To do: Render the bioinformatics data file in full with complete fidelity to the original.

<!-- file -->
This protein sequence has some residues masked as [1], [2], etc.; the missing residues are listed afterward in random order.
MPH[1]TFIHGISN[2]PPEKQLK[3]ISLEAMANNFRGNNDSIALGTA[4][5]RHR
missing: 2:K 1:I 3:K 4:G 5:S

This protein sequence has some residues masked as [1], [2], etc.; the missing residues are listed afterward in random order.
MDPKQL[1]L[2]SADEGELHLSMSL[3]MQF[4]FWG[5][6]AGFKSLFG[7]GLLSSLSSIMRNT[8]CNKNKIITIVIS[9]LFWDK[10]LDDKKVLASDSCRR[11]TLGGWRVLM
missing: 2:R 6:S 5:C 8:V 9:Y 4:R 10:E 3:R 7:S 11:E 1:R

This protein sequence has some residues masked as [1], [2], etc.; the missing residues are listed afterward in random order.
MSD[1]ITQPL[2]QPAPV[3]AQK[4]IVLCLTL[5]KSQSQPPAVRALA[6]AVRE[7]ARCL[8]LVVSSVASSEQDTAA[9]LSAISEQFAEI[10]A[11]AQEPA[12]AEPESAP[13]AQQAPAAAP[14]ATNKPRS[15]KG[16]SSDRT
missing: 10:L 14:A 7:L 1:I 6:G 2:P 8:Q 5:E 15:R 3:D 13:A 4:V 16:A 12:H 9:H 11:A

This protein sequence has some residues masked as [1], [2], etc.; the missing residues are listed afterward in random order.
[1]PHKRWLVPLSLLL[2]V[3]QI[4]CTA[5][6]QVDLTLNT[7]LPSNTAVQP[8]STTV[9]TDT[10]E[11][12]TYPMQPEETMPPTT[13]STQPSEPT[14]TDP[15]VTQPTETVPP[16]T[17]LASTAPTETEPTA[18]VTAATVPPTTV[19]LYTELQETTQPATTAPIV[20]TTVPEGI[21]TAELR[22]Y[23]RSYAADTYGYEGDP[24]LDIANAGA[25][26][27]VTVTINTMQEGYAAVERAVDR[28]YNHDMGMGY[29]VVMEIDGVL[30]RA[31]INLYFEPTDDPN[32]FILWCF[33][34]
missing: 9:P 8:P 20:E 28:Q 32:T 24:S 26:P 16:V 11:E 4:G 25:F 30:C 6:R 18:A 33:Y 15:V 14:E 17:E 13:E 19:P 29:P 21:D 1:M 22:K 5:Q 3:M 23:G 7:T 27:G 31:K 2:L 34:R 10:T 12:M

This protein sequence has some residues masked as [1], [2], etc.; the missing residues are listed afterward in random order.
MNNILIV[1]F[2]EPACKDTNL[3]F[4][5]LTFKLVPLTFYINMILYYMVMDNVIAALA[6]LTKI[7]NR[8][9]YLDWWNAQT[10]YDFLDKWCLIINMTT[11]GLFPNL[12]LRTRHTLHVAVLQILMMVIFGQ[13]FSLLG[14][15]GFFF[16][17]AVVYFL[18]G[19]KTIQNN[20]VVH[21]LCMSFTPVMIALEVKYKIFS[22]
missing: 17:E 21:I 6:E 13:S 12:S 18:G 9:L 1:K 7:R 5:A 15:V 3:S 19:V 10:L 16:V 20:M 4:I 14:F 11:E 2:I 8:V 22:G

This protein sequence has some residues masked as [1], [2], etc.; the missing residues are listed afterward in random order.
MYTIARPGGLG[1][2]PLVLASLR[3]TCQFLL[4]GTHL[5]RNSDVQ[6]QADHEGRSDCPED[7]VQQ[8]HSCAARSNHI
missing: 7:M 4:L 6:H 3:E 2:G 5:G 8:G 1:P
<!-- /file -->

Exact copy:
This protein sequence has some residues masked as [1], [2], etc.; the missing residues are listed afterward in random order.
MPH[1]TFIHGISN[2]PPEKQLK[3]ISLEAMANNFRGNNDSIALGTA[4][5]RHR
missing: 2:K 1:I 3:K 4:G 5:S

This protein sequence has some residues masked as [1], [2], etc.; the missing residues are listed afterward in random order.
MDPKQL[1]L[2]SADEGELHLSMSL[3]MQF[4]FWG[5][6]AGFKSLFG[7]GLLSSLSSIMRNT[8]CNKNKIITIVIS[9]LFWDK[10]LDDKKVLASDSCRR[11]TLGGWRVLM
missing: 2:R 6:S 5:C 8:V 9:Y 4:R 10:E 3:R 7:S 11:E 1:R

This protein sequence has some residues masked as [1], [2], etc.; the missing residues are listed afterward in random order.
MSD[1]ITQPL[2]QPAPV[3]AQK[4]IVLCLTL[5]KSQSQPPAVRALA[6]AVRE[7]ARCL[8]LVVSSVASSEQDTAA[9]LSAISEQFAEI[10]A[11]AQEPA[12]AEPESAP[13]AQQAPAAAP[14]ATNKPRS[15]KG[16]SSDRT
missing: 10:L 14:A 7:L 1:I 6:G 2:P 8:Q 5:E 15:R 3:D 13:A 4:V 16:A 12:H 9:H 11:A

This protein sequence has some residues masked as [1], [2], etc.; the missing residues are listed afterward in random order.
[1]PHKRWLVPLSLLL[2]V[3]QI[4]CTA[5][6]QVDLTLNT[7]LPSNTAVQP[8]STTV[9]TDT[10]E[11][12]TYPMQPEETMPPTT[13]STQPSEPT[14]TDP[15]VTQPTETVPP[16]T[17]LASTAPTETEPTA[18]VTAATVPPTTV[19]LYTELQETTQPATTAPIV[20]TTVPEGI[21]TAELR[22]Y[23]RSYAADTYGYEGDP[24]LDIANAGA[25][26][27]VTVTINTMQEGYAAVERAVDR[28]YNHDMGMGY[29]VVMEIDGVL[30]RA[31]INLYFEPTDDPN[32]FILWCF[33][34]
missing: 9:P 8:P 20:E 28:Q 32:T 24:S 26:P 16:V 11:E 4:G 25:F 30:C 6:R 18:A 33:Y 15:V 14:E 17:E 13:E 19:P 29:P 21:D 1:M 22:K 5:Q 3:M 23:G 7:T 27:G 31:K 2:L 34:R 10:T 12:M

This protein sequence has some residues masked as [1], [2], etc.; the missing residues are listed afterward in random order.
MNNILIV[1]F[2]EPACKDTNL[3]F[4][5]LTFKLVPLTFYINMILYYMVMDNVIAALA[6]LTKI[7]NR[8][9]YLDWWNAQT[10]YDFLDKWCLIINMTT[11]GLFPNL[12]LRTRHTLHVAVLQILMMVIFGQ[13]FSLLG[14][15]GFFF[16][17]AVVYFL[18]G[19]KTIQNN[20]VVH[21]LCMSFTPVMIALEVKYKIFS[22]
missing: 17:E 21:I 6:E 13:S 12:S 18:G 9:L 1:K 7:R 5:A 15:V 3:S 19:V 10:L 16:V 20:M 4:I 14:F 11:E 2:I 8:V 22:G

This protein sequence has some residues masked as [1], [2], etc.; the missing residues are listed afterward in random order.
MYTIARPGGLG[1][2]PLVLASLR[3]TCQFLL[4]GTHL[5]RNSDVQ[6]QADHEGRSDCPED[7]VQQ[8]HSCAARSNHI
missing: 7:M 4:L 6:H 3:E 2:G 5:G 8:G 1:P